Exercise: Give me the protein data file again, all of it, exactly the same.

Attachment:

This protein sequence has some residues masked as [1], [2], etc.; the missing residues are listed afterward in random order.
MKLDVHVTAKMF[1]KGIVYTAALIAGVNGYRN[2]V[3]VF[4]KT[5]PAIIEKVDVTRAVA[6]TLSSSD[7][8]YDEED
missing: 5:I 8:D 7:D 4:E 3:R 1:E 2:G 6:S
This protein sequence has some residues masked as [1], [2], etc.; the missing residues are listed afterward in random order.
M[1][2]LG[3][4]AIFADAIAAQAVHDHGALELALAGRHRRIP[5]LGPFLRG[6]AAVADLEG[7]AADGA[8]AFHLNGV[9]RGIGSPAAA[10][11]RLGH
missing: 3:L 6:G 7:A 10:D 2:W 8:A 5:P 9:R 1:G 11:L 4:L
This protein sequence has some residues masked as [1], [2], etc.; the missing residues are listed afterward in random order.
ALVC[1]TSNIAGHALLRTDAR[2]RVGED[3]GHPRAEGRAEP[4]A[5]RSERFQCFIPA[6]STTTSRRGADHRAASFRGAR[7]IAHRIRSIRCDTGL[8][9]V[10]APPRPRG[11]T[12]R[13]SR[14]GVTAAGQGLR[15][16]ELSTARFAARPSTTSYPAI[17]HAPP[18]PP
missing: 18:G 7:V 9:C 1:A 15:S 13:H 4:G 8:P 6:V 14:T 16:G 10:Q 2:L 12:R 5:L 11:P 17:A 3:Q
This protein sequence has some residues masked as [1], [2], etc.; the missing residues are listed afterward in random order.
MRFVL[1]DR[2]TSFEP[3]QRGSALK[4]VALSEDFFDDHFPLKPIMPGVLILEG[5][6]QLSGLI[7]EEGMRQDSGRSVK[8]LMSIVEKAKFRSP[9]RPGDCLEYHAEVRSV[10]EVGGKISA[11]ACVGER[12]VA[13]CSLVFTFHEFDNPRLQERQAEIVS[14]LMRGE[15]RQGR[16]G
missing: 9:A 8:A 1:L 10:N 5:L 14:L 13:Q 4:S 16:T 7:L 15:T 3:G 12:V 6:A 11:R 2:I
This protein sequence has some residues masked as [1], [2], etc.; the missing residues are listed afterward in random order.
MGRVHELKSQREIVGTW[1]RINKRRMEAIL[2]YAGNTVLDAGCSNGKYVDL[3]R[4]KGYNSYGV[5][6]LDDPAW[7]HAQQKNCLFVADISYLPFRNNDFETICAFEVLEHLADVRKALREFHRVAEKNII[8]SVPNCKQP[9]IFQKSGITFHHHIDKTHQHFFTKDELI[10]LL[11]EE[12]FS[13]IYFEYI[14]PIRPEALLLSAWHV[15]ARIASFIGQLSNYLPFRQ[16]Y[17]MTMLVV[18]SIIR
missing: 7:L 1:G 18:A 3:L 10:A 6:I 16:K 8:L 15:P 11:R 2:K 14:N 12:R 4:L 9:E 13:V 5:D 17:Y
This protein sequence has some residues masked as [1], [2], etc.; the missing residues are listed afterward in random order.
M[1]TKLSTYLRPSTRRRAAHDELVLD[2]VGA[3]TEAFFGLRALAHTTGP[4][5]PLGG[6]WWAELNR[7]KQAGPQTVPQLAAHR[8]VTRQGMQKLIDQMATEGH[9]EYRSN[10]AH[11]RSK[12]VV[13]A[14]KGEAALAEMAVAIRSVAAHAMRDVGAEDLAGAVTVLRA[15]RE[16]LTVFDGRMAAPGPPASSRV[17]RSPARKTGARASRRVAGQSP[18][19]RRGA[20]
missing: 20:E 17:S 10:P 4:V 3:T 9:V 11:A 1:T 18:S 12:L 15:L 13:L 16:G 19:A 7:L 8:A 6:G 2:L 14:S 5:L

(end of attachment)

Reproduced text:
This protein sequence has some residues masked as [1], [2], etc.; the missing residues are listed afterward in random order.
MKLDVHVTAKMF[1]KGIVYTAALIAGVNGYRN[2]V[3]VF[4]KT[5]PAIIEKVDVTRAVA[6]TLSSSD[7][8]YDEED
missing: 5:I 8:D 7:D 4:E 3:R 1:E 2:G 6:S
This protein sequence has some residues masked as [1], [2], etc.; the missing residues are listed afterward in random order.
M[1][2]LG[3][4]AIFADAIAAQAVHDHGALELALAGRHRRIP[5]LGPFLRG[6]AAVADLEG[7]AADGA[8]AFHLNGV[9]RGIGSPAAA[10][11]RLGH
missing: 3:L 6:G 7:A 10:D 2:W 8:A 5:P 9:R 1:G 11:L 4:L
This protein sequence has some residues masked as [1], [2], etc.; the missing residues are listed afterward in random order.
ALVC[1]TSNIAGHALLRTDAR[2]RVGED[3]GHPRAEGRAEP[4]A[5]RSERFQCFIPA[6]STTTSRRGADHRAASFRGAR[7]IAHRIRSIRCDTGL[8][9]V[10]APPRPRG[11]T[12]R[13]SR[14]GVTAAGQGLR[15][16]ELSTARFAARPSTTSYPAI[17]HAPP[18]PP
missing: 18:G 7:V 9:C 1:A 15:S 13:H 4:G 8:P 6:V 14:T 16:G 10:Q 2:L 12:R 5:L 11:P 17:A 3:Q
This protein sequence has some residues masked as [1], [2], etc.; the missing residues are listed afterward in random order.
MRFVL[1]DR[2]TSFEP[3]QRGSALK[4]VALSEDFFDDHFPLKPIMPGVLILEG[5][6]QLSGLI[7]EEGMRQDSGRSVK[8]LMSIVEKAKFRSP[9]RPGDCLEYHAEVRSV[10]EVGGKISA[11]ACVGER[12]VA[13]CSLVFTFHEFDNPRLQERQAEIVS[14]LMRGE[15]RQGR[16]G
missing: 9:A 8:A 1:L 10:N 5:L 14:L 13:Q 4:S 16:T 7:L 15:T 3:G 12:V 6:A 11:R 2:I
This protein sequence has some residues masked as [1], [2], etc.; the missing residues are listed afterward in random order.
MGRVHELKSQREIVGTW[1]RINKRRMEAIL[2]YAGNTVLDAGCSNGKYVDL[3]R[4]KGYNSYGV[5][6]LDDPAW[7]HAQQKNCLFVADISYLPFRNNDFETICAFEVLEHLADVRKALREFHRVAEKNII[8]SVPNCKQP[9]IFQKSGITFHHHIDKTHQHFFTKDELI[10]LL[11]EE[12]FS[13]IYFEYI[14]PIRPEALLLSAWHV[15]ARIASFIGQLSNYLPFRQ[16]Y[17]MTMLVV[18]SIIR
missing: 7:L 1:G 18:A 3:L 10:A 6:I 16:K 8:L 15:P 11:R 2:K 14:N 12:R 4:L 9:E 13:V 5:D 17:Y
This protein sequence has some residues masked as [1], [2], etc.; the missing residues are listed afterward in random order.
M[1]TKLSTYLRPSTRRRAAHDELVLD[2]VGA[3]TEAFFGLRALAHTTGP[4][5]PLGG[6]WWAELNR[7]KQAGPQTVPQLAAHR[8]VTRQGMQKLIDQMATEGH[9]EYRSN[10]AH[11]RSK[12]VV[13]A[14]KGEAALAEMAVAIRSVAAHAMRDVGAEDLAGAVTVLRA[15]RE[16]LTVFDGRMAAPGPPASSRV[17]RSPARKTGARASRRVAGQSP[18][19]RRGA[20]
missing: 20:E 17:S 10:P 4:V 3:T 9:V 11:A 1:T 18:S 12:L 15:L 13:L 16:G 19:A 7:L 8:A 6:G 2:L 14:S 5:L